Holick v. Burkhart

Filing 146

MEMORANDUM AND ORDER granting in part 115 Motion to Compel; granting in part 118 Motion to Compel; denying 118 Request for Hearing. Signed by Magistrate Judge Kenneth G. Gale on 1/11/18. (df)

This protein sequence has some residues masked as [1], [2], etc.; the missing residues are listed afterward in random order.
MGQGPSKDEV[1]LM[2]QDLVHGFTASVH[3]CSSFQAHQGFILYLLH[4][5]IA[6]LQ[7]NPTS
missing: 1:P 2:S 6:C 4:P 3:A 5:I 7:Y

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IN THE UNITED STATES DISTRICT COURT FOR THE DISTRICT OF KANSAS MARK HOLICK, ) ) Plaintiff, ) ) v. ) ) JULIE A. BURKHART, ) ) Defendant. ) ______________________________ ) Case No. 16-1188-JTM-KGG MEMORANDUM & ORDER ON MOTIONS TO COMPEL Now before the Court is Plaintiff’s “Amended Motion to Compel Reasonable Production of Documents” (Doc. 115) and the “Motion to Compel Plaintiff to Answer Certain Requests for Production and Interrogatories” filed by Defendant (Doc. 118). Having reviewed the submissions of the parties, including the discovery responses of the parties, the Court is prepared to rule. FACTS In 2013, Defendant received a temporary order of protection from stalking against Plaintiff in Kansas state court (state court action). Plaintiff, who is a resident of Oklahoma, brings the present matter alleging malicious prosecution and abuse of process against Defendant, a Kansas resident, relating to the allegations levied against him in the state court action. (See generally, Doc. 84.) 1 In regard to the malicious prosecution claim, Plaintiff alleges that Defendant “lacked probable cause for the false allegations, did not take reasonable measures to ascertain the veracity of said allegations, and was reckless and intentional in filing the false stalking charges against [him].” (Doc. 84, at 6.) As for the abuse of process claim, Plaintiff contends that Defendant “acted in a false and improper manner in the prosecution of a regular proceeding under Kansas law for anti-stalking against” Defendant. (Id., at 7.) Plaintiff continues that “[t]he use of substantial falsehoods, speculation and mere suspicion, without probable cause, to obtain an anti-stalking order is improper, illegal, and unauthorized by law.” (Id.) Plaintiff alleges that over the course of two years, Defendant continued the temporary order against [him] and did not make it a permanent injunction. As late as January 2015, defendant attempted to influence the Wichita police to arrest Mark Holick for violating the anti-stalking order. The filing of the petition and false accusations of ‘stalking’ caused extensive negative media publicity about him. (Id., at 5-6.) Plaintiff alleges that this “curtailed or reduced his First Amendment and religious expressive activities” and caused him to fear “for his safety.” (Id., at 5.) Plaintiff continues that “[u]ltimately, when faced with a motion for summary judgment by [Plaintiff], [Defendant] voluntarily dismissed her stalking case, leaving [Plaintiff] as the prevailing party.” (Id., at 6.) He contends that “[t]he initiation, continuation or procurement of the ‘anti-stalking’ order, based on 2 complete falsehoods, caused [him] to incur tens of thousands of dollars in attorney fees.” (Id.) In the affirmative defenses contained in Defendants Answer to the Complaint, Defendant contends the statements in her state court petition were true and “in good faith pursuant to a legitimate interest, which is her safety; the statements were limited to those necessary to uphold her interest; and the statements were made in a proper manner to a proper party, the state.” (Doc. 20, at 7; see also Doc. 97, at 1 (Answer to Amended Complaint incorporating Answer to original Complaint.) Defendant contends that she feared for her safety given the allegedly threatening nature of Plaintiff's statements and actions. (Id.) ANALYSIS A. Legal Standards. Fed.R.Civ.P. 26(b) states that [p]arties may obtain discovery regarding any nonprivileged matter that is relevant to any party's claim or defense and proportional to the needs of the case, considering the importance of the issues at state in the action, the amount in controversy, the parties' relative access to relevant information, the parties' resources, the importance of the discovery in resolving the issues, and whether the burden or expense of the proposed discovery outweighs its likely benefit. Information within this scope of discovery need not be admissible in evidence to be discoverable. 3 As such, the requested information must be nonprivileged, relevant, and proportional to the needs of the case to be discoverable. “Federal Rule of Civil Procedure 26(c) confers broad discretion on the trial court to decide when a protective order is appropriate and what degree of protection is required.” Layne Christensen Co. v. Purolite Co., 271 F.R.D. 240, 244 (D. Kan. 2010) (quoting Seattle Times Co. v. Rhinehart, 467 U.S. 20, 36 (1984)). B. Plaintiff’s Amended Motion to Compel (Doc. 115). Plaintiff “moves the Court for an order compelling [D]efendant to make proper production of documents in response to plaintiff’s second Requests for Production . . . .” (Doc. 115, at 1.) Plaintiff argues that Defendant’s document production was done in a manner that was not compliant with Fed.R.Civ.P. 34. It is uncontroverted that the documents, numbering approximately 20,000 pages, were submitted as encrypted ZIP files.1 According to Plaintiff, “no instructions were provided about how to remove the password or how to extract the documents without manual entry of the password every time for each [document].” (Doc. 115, at 1.) Plaintiff argues that the documents “were neither organized according to plaintiff’s numbered requests for production, nor were they organized as they would be kept in a regular office file, i.e., as they would be reasonably maintained in the usual course of business.” (Id., at 2.) According to Plaintiff, “the files were 1 The parties have offered to provide a copy of the ZIP file to the Court, which will be unnecessary. 4 encrypted with a ‘strong password.’ Requiring entry of that strong password before access to each file, or to thousands of individual documents, is not reasonable by any standard, and was done to frustrate the recipient’s ability to examine” the documents. (Id., at 3.) Defendant responds that this issue has been resolved. “Having learned of Plaintiff’s technical difficulties for the first time on October 9, defense counsel informed Plaintiff’s counsel, via step-by-step instructions, how to properly extract the documents on the next business day.” (Doc. 121, at 5.) Defendant contends that a meet and confer session, in compliance with Fed.R.Civ.P. 37 and D. Kan. Rule 37.2, would have made this portion of Plaintiff’s motion unnecessary. (Id., at 6.) Plaintiff replies that “[h]ad there been no password problems at all, the dump of thousands of pages of non-responsive documents was, nevertheless, improper, harassing, and unduly burdensome.” (Doc. 129, at 9.) In other words, Plaintiff accuses Defendant of intentionally providing a “document dump” – voluminous documents of limited relevance in an effort to obscure relevant information. “Defendant . . . front loaded her production with thousands of pages that had only a remote connection those requests, if any . . . .” (Doc. 115, at 4, 5.) Plaintiff contends the document production was not done in “good faith.” (Id., at 4.) 5 Plaintiff contends that defense counsel subsequently informed him that the actual number of documents responsive to Requests 1-10 and 16-23 – which Plaintiff contends related to him, his former church, and “specific events at issue in the lawsuit – “was less than a handful.” (Id., at 4 (emphasis in original).) In the initial (subsequently amended) motion regarding this issue, in an effort to simplify the document production, Plaintiff offered to withdraw Requests 11-15, which he described as “not linked to the events and entities at issue.” (Doc. 110, at 3.) Plaintiff now rescinds the offer to withdraw Requests Nos. 11-15, instead proposing that Defendant should be directed to produce separately the ‘handful of documents’ referenced as responsive to RFP’s one through ten and sixteen through twenty-three. Those documents should be labeled and organized to correspond to the numbered categories specified in plaintiff’s requests for production, to assist all parties and the Court in determining which documents are truly probative and meaningful, without needless, time-consuming efforts, technical burdens, and obstructive tactics. Given the revelations by defense counsel cited above, plaintiff withdraws his offer to drop RFP’s eleven through sixteen. Defendant should be directed to clean up and limit that production to documents that defendant actually read or authored and which are directly related to issues in this case. (Doc. 115, at 5.) Defendant responds that she voluntarily agreed to make a narrow re-production of Defendant’s social media posts that excluded any posts 6 responsive only to Requests 11-15, which – as Plaintiff acknowledged in his original Motion to Compel (the ‘Original Motion,’ ECF 110) – are facially overbroad. Even though Plaintiff stubbornly refuses to withdraw these requests, as a practical matter, the relief he seeks through this Motion appears to be materially identical to what Plaintiff has already offered. (Doc. 121, at 1.) Defendant continues that the Amended Motion is “meritless.” In his Amended Motion, Plaintiff retracts his voluntary withdrawal of these ‘generic’ requests [Nos. 11-15], but nonetheless seeks an order compelling Defendant to only produce documents that are ‘directly related to the issues in this case.’ ECF 115 ¶ 11. Plaintiff cannot have it both ways. If he desires to pursue discovery requests for all social media posts related to ‘abortion,’ than [sic] he cannot complain that Defendant – who runs a reproductive health clinic and is an advocate for reproductive choice – produced a large set of responsive documents. If Plaintiff truly seeks to narrow or withdraw these requests, he does not need a Court order to do so. Plaintiff has simply decided to stand in his own way. (Id., at 2.) The Court is confused as to why Plaintiff is seemingly criticizing his own discovery requests (Requests Nos. 11-15) by describing them as “generic” and “not directly related to the specific issues of the case.” (Doc. 115, at ¶ 9.) It is nonsensical for Plaintiff to submit discovery requests that include document requests that he all but characterizes as irrelevant and then complain that the responsive documents produced contain an abundance of documents with a 7 “remote connection” to the events at issue in this litigation. The Court notes that Defendant initially objected that these requests were overly broad. Even so, the Court is sympathetic to Plaintiff’s concerns, particularly given the volume of documents produced and the fact that they were not organized according to Plaintiff's numbered requests for production and apparently were not organized as they would be kept in the usual course of business. As such, the Court orders Defendant to provide Plaintiff with supplemental responses to Requests 1-10 and 16-23, indicating by page number which documents are responsive to these particular, numbered discovery requests as required by Fed.R.Civ.P. 34(b)(2)(E)(i). Plaintiff’s motion (Doc. 115) is, therefore, GRANTED in part. C. Defendant’s Motion to Compel (Doc. 118). Defendant brings this motion seeking to compel Plaintiff to provide supplemental responses to Defendant’s Requests for Production 27-29 and Interrogatories 17-20. The discovery requests will be addressed in turn.2 1. Requests for Production Nos. 27 and 28. Request No. 27 seeks The native files of ‘Holick Attorney Time’ for 2013, 2014, and 2015, previously produced in PDF format with 2 The Court notes Defendant’s request that the Court hear oral argument on this motion. That request is DENIED. 8 Plaintiff’s expert disclosures . . . Including metadata that shows, as to each file: (i) the Date the original document was created; (ii) the author(s) of the original document; (iii) the Date(s) the document was accessed or edited, and by whom; and (iv) what if any alterations have been made to the document since it was created, and the Date of such alterations. (Doc. 119-1, at 7.) Request 28 asks for Documents Relating to payment of Your legal fees in connection with Your defense in Burkhart v. Holick, No. 13-DM-1453 (Kan. Dist. Ct.) (the state court stalking case), Including bills, invoices, receipts, checks, and records of financial transfers to or from You, Your counsel, or any other Person for the purpose of requesting or tendering payment of legal fees. (Id.) Defendant contends the requests are “relevant to [her] evaluation of Plaintiff’s damages assertions,” because “Plaintiff is now claiming $150,000 in damages for attorney’s fees and legal expenses incurred in the underlying State Action, which concluded in 2015.” (Doc. 119, at 3.) Defendant contends she needs to “evaluate all the original bills, invoices, receipts, checks, and other documents related to those fees” as well as “the metadata of the attorney time sheets Plaintiff produced to determine if, how, and when those claimed fees changed.” (Id., at 4.) Defendant argues that the documents do not seek privileged information because the attorney time sheets have already been produced. (Id.) As for the thus-unproduced metadata, Defendant states that “[m]etadata records certain facts 9 about the document itself, such as the time of its creation and its author; accordingly, they are not communications made for the purposes of giving or receiving legal advice.” (Id., at 5.) Defendant also argues that Request No. 27 is not burdensome because it seeks metadata for only three, easily identifiable documents that are already in Plaintiff’s possession and would not require Plaintiff to create new documents. (Id., at 6-7.) Plaintiff relies on language from the Scheduling Order stating that the parties “do not expect at this time to have any need for the production of metadata.” (See Doc. 124, at 5; Doc. 28, at 5; Doc. 102, at 4.) The Court finds this argument to be unpersuasive. Nothing in this specific language or the Scheduling Order generally forecloses either party’s need to seek metadata should it be deemed necessary. The Court notes that when relevant and proportional to the needs of the case, metadata is generally discoverable. See Helget v. City of Hays, Kansas, 300 F.R.D. 496, 503 (D. Kan. 2014). Given that there seems to be a dearth of information regarding Plaintiff’s legal fees, the Court finds Defendant’s request to be reasonable. This portion of Defendant’s motion (Doc. 118) is GRANTED. As to Request No. 28, Defendant argues that the responsive documents submitted by Plaintiff contain improper redactions. (Doc. 119, at 7.) Defendant argues that the redactions of the memo lines on 9 pages of photocopied checks are improper because this “mak[e] it impossible to ascertain the purpose of the check.” 10 (Doc. 119, at 7.) Further, “[t]he recipient’s name and amount of payment have been redacted on other checks.” (Id.) Defendant asks that unredacted copies of the documents be produced. Plaintiff responds that the checks do contain redactions of the payee and amount of payment have nothing to do with this case. They only appear because they are on the same page in the banking records as the relevant checks for attorney fees. [Plaintiff] simply did not take the time to cut out all of the irrelevant checks, so that he could avoid working with small scraps of paper. (Doc. 124, at 2.) The Court finds that Plaintiff’s redactions on such unrelated checks are appropriate. The Court also finds any redactions of banking information to be appropriate. As to the second check on Doc. 119-4, at pg. 3, Plaintiff contends that the redactions to the memo line “involve instructions by [Plaintiff] to his attorney about strategy and work that he expected his attorney to perform on the case,” and are thus privileged. (Doc. 124, at 2.) Plaintiff contends the same as to the check at pg. 7 dated November 6, 2013. Defendant correctly argues, however, that this information cannot be considered privileged because it is not confidential. (Doc. 127, at 14, citing In re Qwest Commcn’s Int’l Inc., 450 F.3d 1179, 1185 (10th Cir. 2006).) Disclosure to a third-party waives the attorney-client privilege. Id. In light of this fundamental rule, there is 11 no question that the memo line of a cashed check is not privileged. There is no expectation of privacy in a check, which is a negotiable instrument that is ‘voluntarily conveyed to the banks and exposed to their employees in the ordinary course of business.’ United States v. Miller, 425 U.S. 435, 442 (1976). Thus, ‘cancelled checks and bank statements are not within the attorney-client privilege.’ United States v. Judson, 322 F.2d 460, 463 (9th Cir. 1963); see also United States v. Werner, 442 F. Supp. 238, 241 (S.D.N.Y. 1977) (‘We take notice of the fact that cancelled checks necessarily must be seen by parties other than the [client] and his attorney.’). (Doc. 127, at 14.) The Court agrees with this analysis and overrules Plaintiff’s attorney-client privilege objection as to information contained on these checks. This portion of Defendant’s motion is GRANTED. Defendant also argues that the response to Request No. 28, which includes an objection, does not comply with Fed.R.Civ.P. 34(b)(2)(C) because it fails to identify “whether any responsive materials are being withheld on the basis of that objection.” (Doc. 119, at 8.) Defendant contends she has “ample reason to believe that the nine pages of checks produced by [Plaintiff] do not constitute all responsive materials.” (Id.) “The 2015 amendments to Rule 34 now require an objecting party to ‘state whether any responsive materials are being withheld on the basis of that objection.’” Rowan v. Sunflower Elec. Pwr. Corp., No. 15-9227-JWL-TJJ, 2016 WL 3743102, at *3 (D. Kan. July 13, 2016) (quoting Fed.R.Civ.P. 34(b)(2)(C)). 12 This amendment should end the confusion that frequently arises when a producing party states several objections and still produces information, leaving the requesting party uncertain whether any relevant and responsive information has been withheld on the basis of the objections. The producing party does not need to provide a detailed description or log of all documents withheld, but does need to alert other parties to the fact that documents have been withheld and thereby facilitate an informed discussion of the objection. An objection that states the limits that have controlled the search for responsive and relevant materials qualifies as a statement that the materials have been ‘withheld.’ Id. (quoting Fed.R.Civ.P. 34 advisory committee's note to 2015 amendment). This portion of Defendant’s motion is GRANTED. Plaintiff is instructed to provide a supplemental response to Request No. 28 stating whether he is withholding any documents on the basis of an objection. 2. Interrogatory No. 17. This Interrogatory asks Plaintiff [f]or any legal fees that have been paid for Your defense in connection with Burkhart v. Holick, No. 13-DM-1453 (Kan. Dist. Ct.) (the state court stalking case), Identify the source of payment (i.e., You or a Person that paid on Your behalf), the Date of payment, the amount of payment, the method of payment, and the recipient. (Doc. 119-2, at 6.) In response, Plaintiff directs Defendant to “[s]ee checks provided in response to RFP [28].” (Docs. 119, at 9, 119-3, at 7.) Defendant argues this response is “incomplete” for the reasons discussed in regard to Request No. 28, supra. Plaintiff is instructed to supply a supplemental response to 13 Interrogatory No. 17 that complies with the Court’s rulings regarding Request No. 28, supra, stating whether he is withholding any documents on the basis of an objection. 3. Interrogatory No. 18. Interrogatory No. 18 reads as follows: For any legal fees that have not been paid for Your defense in connection with Burkhart v. Holick, No. 13-DM-1453 (Kan. Dist. Ct.) (the state court stalking case), describe the efforts made by Your counsel in that case to collect payment or any payment arrangement between You, Your counsel, or any other Person regarding outstanding legal fees. (Doc. 119-2, at 6.) Plaintiff objects that the interrogatory calls for communications protected by the attorney-client privilege. Without waiving his objections, Plaintiff continues that Mr. McKinney has requested of me many times for more payments for the stalking case. More times than I can recall. My best recollection is that Mr. McKinney has asked me 15 different times or more for various amounts to be paid toward his attorney fee on that case. In response, I have made numerous payments to him over the years. (Doc. 119-3, at 8.) Plaintiff also refers to the checks produced in response to Request No. 28, which Defendant finds improper for the reasons discussed supra. (Doc. 119, at 10.) Defendant argues that this response is “at best partially responsive” because the interrogatory seeks “information about any ‘payment 14 arrangement’ for ‘legal fees that have not been paid,’ ([Doc. 119-2, at 6] (emphasis added), which Plaintiff failed to address.” (Doc. 119, at 11.) Plaintiff contends that his response is complete and appropriate because “[t]here were no bills or invoices sent.” (Doc. 124, at 12.) Rather, “plaintiff’s counsel in the underlying case verbally asked [Plaintiff] to send a payment, often advising him of the increasing amount of attorney fees and the totals. The payments that Mr. Holick made to date have been produced in the form of canceled checks.” (Id.) As to unpaid legal fees, Plaintiff contends that this information has been produced in the form of “bills for ‘Holick Attorney Time’ produced for 2013, 2014, and 2015,” which “show the total amount of billing maintained by plaintiff’s counsel and were also produced to plaintiff’s expert witness, Craig Shultz.” (Id.) Plaintiff continues that “[t]he only agreement to pay legal fees was a verbal agreement that plaintiff would continue to make payments on the attorney fee as he was able. (Id., at 13.) Plaintiff is instructed to supply a supplemental response to Interrogatory No. 18 that complies with the Court’s rulings regarding Request No. 28, supra, stating whether he is withholding any documents on the basis of an objection. The supplemental response should also include Plaintiff’s explanation quoted in the preceding paragraph. 4. Discovery requests regarding employment history and search. 15 Request No. 29 and Interrogatories 19 and 20 “seek information regarding [Plaintiff’s] own work history and efforts to obtain employment after 2013.” (Id., at 11-12.) Request No. 29 asks for “[a]ll Documents Relating to Your efforts to obtain employment (whether full-time, contract, or volunteer) or pursue job opportunities after March 2013, Including job applications and Communications with potential employers.” (Doc. 119-1, at 8.) Plaintiff objected that because he “has dropped his claim for loss of income,” this document request seeks information that is irrelevant and disproportionate to the case. (Doc. 119-3, at 5.) Plaintiff provided no documents responsive to Request No. 29. (Id.) Interrogatory No. 19 asks Plaintiff to “[i]dentify the places where You applied for employment . . . after March 2013” and to provide certain supporting information such as the name of the organization, who he interacted with, anticipated compensation, whether he was offered a position, etc. (Doc. 119, at 11.) Interrogatory No. 20 seeks information related to jobs Plaintiff has held from January 2007 through the present, including where and when he was employed as well as his job title and responsibilities. (Id., at 12.) Plaintiff objected that the interrogatories called for “speculation on certain matters” and sought irrelevant and disproportionate information because he “dropped his claim for loss of income . . . .” (Doc. 119-3, at 9.) a. relevance objection. 16 Plaintiff contends these topics are irrelevant because he has withdrawn his claim for lost income. (Doc. 119-3, at 4, 8.) Defendant contends that the information is still relevant because Plaintiff’s damages – apart from lost income – include “loss of time,” “moving expenses,” and “loss of chosen profession/career,” which includes lost value of his education as a minister. (Doc. 65-5, at 1-2.) To the extent Plaintiff still seeks these categories of damages, the requests at issue are relevant and Plaintiff is instructed to provide responses to the same. Plaintiff responds that [t]hese items are all distinct from any claims for loss of a job and related income loss, and are independent of any employment history of plaintiff. For example, the value of this time loss of time may be measured by minimum wage or through juror’s understanding of the value of time, without tying it to any particular job ever held by [Plaintiff]. (Doc. 124, at 14.) Plaintiff’s damages include elements relating to his inability to continue his career and his inability to find work, including the apparent need to move as a result. As a result, the Court finds the requested information to be both relevant and proportional to the needs of the case. Plaintiff’s relevance objections as to these discovery requests are overruled and this portion of Defendant’s motion is GRANTED. b. speculation. 17 As stated by Defendant, the discovery requests seek information about Plaintiff’s job search and employment history. As such, Plaintiff should have sufficient personal knowledge to provide non-speculative responses to these discovery requests. Obviously, Plaintiff is only compelled to provide the knowledge and information he possesses. Plaintiff’s objections as to the speculative nature of these discovery requests are overruled and this portion of Defendant’s motion is GRANTED. IT IS THEREFORE ORDERED that Plaintiff’s Amended Motion to Compel (Doc. 115) is GRANTED in part as more fully set forth above. IT IS FURTHER ORDERED that Defendant’s Motion to Compel (Doc. 118) is GRANTED in part as more fully set forth above. IT IS SO ORDERED. Dated this 11th day of January, 2018, at Wichita, Kansas. S/ KENNETH G. GALE HON. KENNETH G. GALE U.S. MAGISTRATE JUDGE 18